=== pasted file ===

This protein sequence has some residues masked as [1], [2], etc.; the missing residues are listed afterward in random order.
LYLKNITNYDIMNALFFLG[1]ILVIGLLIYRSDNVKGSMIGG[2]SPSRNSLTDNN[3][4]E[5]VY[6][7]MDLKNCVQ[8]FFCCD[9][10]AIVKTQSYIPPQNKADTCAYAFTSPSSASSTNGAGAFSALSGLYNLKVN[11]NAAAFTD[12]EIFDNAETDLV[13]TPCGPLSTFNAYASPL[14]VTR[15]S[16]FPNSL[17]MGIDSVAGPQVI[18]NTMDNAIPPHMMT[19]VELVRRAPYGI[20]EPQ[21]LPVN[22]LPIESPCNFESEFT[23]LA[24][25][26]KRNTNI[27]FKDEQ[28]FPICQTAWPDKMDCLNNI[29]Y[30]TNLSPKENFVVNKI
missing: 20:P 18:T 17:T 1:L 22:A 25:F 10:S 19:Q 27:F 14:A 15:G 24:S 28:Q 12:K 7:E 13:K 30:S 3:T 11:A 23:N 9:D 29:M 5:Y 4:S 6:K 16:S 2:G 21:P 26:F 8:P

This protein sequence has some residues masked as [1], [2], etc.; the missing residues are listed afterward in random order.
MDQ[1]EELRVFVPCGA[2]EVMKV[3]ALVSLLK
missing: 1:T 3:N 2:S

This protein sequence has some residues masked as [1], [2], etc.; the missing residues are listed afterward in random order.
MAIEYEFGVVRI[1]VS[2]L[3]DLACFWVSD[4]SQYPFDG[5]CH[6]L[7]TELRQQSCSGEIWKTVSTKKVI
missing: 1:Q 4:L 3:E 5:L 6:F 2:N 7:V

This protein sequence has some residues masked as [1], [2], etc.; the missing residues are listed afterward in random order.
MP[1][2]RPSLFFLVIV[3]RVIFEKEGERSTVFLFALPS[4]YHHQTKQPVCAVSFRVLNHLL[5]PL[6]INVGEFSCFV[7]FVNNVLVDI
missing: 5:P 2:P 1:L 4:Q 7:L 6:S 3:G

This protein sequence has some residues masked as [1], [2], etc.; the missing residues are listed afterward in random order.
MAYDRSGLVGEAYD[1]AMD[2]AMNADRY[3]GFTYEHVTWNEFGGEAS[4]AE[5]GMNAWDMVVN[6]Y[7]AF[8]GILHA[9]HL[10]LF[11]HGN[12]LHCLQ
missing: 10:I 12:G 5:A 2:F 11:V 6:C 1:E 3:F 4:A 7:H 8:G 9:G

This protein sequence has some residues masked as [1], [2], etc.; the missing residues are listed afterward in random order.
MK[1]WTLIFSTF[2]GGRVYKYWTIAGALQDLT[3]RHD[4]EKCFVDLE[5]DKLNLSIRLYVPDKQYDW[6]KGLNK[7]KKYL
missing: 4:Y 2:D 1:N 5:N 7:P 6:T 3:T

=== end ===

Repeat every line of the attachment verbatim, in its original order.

This protein sequence has some residues masked as [1], [2], etc.; the missing residues are listed afterward in random order.
LYLKNITNYDIMNALFFLG[1]ILVIGLLIYRSDNVKGSMIGG[2]SPSRNSLTDNN[3][4]E[5]VY[6][7]MDLKNCVQ[8]FFCCD[9][10]AIVKTQSYIPPQNKADTCAYAFTSPSSASSTNGAGAFSALSGLYNLKVN[11]NAAAFTD[12]EIFDNAETDLV[13]TPCGPLSTFNAYASPL[14]VTR[15]S[16]FPNSL[17]MGIDSVAGPQVI[18]NTMDNAIPPHMMT[19]VELVRRAPYGI[20]EPQ[21]LPVN[22]LPIESPCNFESEFT[23]LA[24][25][26]KRNTNI[27]FKDEQ[28]FPICQTAWPDKMDCLNNI[29]Y[30]TNLSPKENFVVNKI
missing: 20:P 18:T 17:T 1:L 22:A 25:F 10:S 19:Q 27:F 14:A 15:G 24:S 28:Q 12:K 7:E 13:K 30:S 3:T 11:A 23:N 9:D 29:M 5:Y 4:S 6:K 16:S 2:G 21:P 26:F 8:P

This protein sequence has some residues masked as [1], [2], etc.; the missing residues are listed afterward in random order.
MDQ[1]EELRVFVPCGA[2]EVMKV[3]ALVSLLK
missing: 1:T 3:N 2:S

This protein sequence has some residues masked as [1], [2], etc.; the missing residues are listed afterward in random order.
MAIEYEFGVVRI[1]VS[2]L[3]DLACFWVSD[4]SQYPFDG[5]CH[6]L[7]TELRQQSCSGEIWKTVSTKKVI
missing: 1:Q 4:L 3:E 5:L 6:F 2:N 7:V

This protein sequence has some residues masked as [1], [2], etc.; the missing residues are listed afterward in random order.
MP[1][2]RPSLFFLVIV[3]RVIFEKEGERSTVFLFALPS[4]YHHQTKQPVCAVSFRVLNHLL[5]PL[6]INVGEFSCFV[7]FVNNVLVDI
missing: 5:P 2:P 1:L 4:Q 7:L 6:S 3:G

This protein sequence has some residues masked as [1], [2], etc.; the missing residues are listed afterward in random order.
MAYDRSGLVGEAYD[1]AMD[2]AMNADRY[3]GFTYEHVTWNEFGGEAS[4]AE[5]GMNAWDMVVN[6]Y[7]AF[8]GILHA[9]HL[10]LF[11]HGN[12]LHCLQ
missing: 10:I 12:G 5:A 2:F 11:V 6:C 1:E 3:F 4:A 7:H 8:G 9:G

This protein sequence has some residues masked as [1], [2], etc.; the missing residues are listed afterward in random order.
MK[1]WTLIFSTF[2]GGRVYKYWTIAGALQDLT[3]RHD[4]EKCFVDLE[5]DKLNLSIRLYVPDKQYDW[6]KGLNK[7]KKYL
missing: 4:Y 2:D 1:N 5:N 7:P 6:T 3:T